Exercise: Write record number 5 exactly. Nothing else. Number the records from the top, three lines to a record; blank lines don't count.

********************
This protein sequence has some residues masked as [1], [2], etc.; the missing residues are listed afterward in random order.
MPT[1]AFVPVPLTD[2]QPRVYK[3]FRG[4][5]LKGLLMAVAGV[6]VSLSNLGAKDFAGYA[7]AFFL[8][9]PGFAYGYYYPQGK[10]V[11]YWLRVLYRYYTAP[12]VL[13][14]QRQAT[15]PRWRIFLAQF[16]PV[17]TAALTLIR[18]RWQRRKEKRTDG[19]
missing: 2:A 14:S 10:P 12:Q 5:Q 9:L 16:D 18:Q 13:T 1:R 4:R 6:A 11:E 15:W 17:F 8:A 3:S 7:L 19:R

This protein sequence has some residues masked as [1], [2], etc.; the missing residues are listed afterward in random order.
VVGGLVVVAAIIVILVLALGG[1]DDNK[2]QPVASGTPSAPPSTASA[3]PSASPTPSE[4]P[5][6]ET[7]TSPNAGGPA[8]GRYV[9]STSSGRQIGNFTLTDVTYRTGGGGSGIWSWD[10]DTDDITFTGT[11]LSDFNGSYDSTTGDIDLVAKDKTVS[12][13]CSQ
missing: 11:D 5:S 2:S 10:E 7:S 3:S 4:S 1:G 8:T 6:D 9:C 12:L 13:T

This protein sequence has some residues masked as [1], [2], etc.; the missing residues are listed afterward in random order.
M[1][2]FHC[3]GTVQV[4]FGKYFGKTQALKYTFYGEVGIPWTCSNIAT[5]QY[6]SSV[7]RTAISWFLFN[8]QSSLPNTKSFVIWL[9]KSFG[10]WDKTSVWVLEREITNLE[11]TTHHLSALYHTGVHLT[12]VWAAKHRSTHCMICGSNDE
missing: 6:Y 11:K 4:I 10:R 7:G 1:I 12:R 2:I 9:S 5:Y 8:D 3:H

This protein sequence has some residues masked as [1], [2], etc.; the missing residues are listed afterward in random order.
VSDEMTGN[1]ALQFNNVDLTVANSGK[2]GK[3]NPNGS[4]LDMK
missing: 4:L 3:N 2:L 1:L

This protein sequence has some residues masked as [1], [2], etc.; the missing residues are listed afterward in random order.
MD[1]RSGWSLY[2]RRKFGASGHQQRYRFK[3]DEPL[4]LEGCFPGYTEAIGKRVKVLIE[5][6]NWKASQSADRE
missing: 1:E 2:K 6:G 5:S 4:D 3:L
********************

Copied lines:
This protein sequence has some residues masked as [1], [2], etc.; the missing residues are listed afterward in random order.
MD[1]RSGWSLY[2]RRKFGASGHQQRYRFK[3]DEPL[4]LEGCFPGYTEAIGKRVKVLIE[5][6]NWKASQSADRE
missing: 1:E 2:K 6:G 5:S 4:D 3:L